A broad coalition of organisations — ranging from multinational corporations and international agencies to environmental activists and farmers rights groups — have agreed to participate in the largest-ever global dialogue on how to meet the world’s future food needs.
Meeting in Budapest last week, representatives of such organisations committed to taking part in a two-and-a-half year review of how science and technology can be used to increase food production in ways that are both socially acceptable and environmentally sustainable.
The review, which it is estimated would cost US$15 million to prepare, is planned to be carried out by an intergovernmental body administered by a multi-stakeholder bureau. Planning is being co-ordinated by Robert Watson, the chief scientist at the World Bank.
Funding is now being sought from the bank and other UN agencies. According to Watson, if this fundraising is successful, the review could start operating early next year.
The multi-stakeholder approach being adopted is similar to that used by the Intergovernmental Panel on Climate Change (IPCC), which Watson headed from 2000 until 2002.
The hope is that, as with the experience of the IPCC, this approach will reduce the conflict that surrounds much of the current debate about future food production, particularly in areas such as the role that should be played by genetically modified crops in the developing world.
“Our goal is develop a consensus on what is known and unknown, explain different points of view, and identify the uncertainties," says Watson.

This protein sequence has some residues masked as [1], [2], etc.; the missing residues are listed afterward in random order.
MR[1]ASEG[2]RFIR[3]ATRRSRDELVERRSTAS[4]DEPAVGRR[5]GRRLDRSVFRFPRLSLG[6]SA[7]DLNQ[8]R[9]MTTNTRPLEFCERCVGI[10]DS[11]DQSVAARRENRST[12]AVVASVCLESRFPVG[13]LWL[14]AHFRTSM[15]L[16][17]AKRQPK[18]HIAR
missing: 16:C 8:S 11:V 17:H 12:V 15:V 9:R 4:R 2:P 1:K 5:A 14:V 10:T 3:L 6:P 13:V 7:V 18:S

Unlike the work of the IPCC, however, which has at its core the desire to find a scientific consensus on the nature of the hazards presented by global warming, the new assessment will have a greater emphasis on more value-driven topics, such as the relative contributions of traditional and modern knowledge to agricultural practice.
Part of this, however, will — as with the IPCC — be an attempt to reach agreement between all stakeholders on the basic parameters of the debate on future food production.
"This is a first and unique chance for a global bottom-up check on what is really needed and what is not, to ensure food sovereignty for all, and the survival of the planet," says Benedikt Haerlin of Greenpeace International.
The proposed assessment has been welcomed by Mohamed Hassan, executive director of the Third World Academy of Sciences, who says that it will "help the scientific communities in their efforts to find innovative science-based solutions to the problems of hunger, poverty, and food insecurity".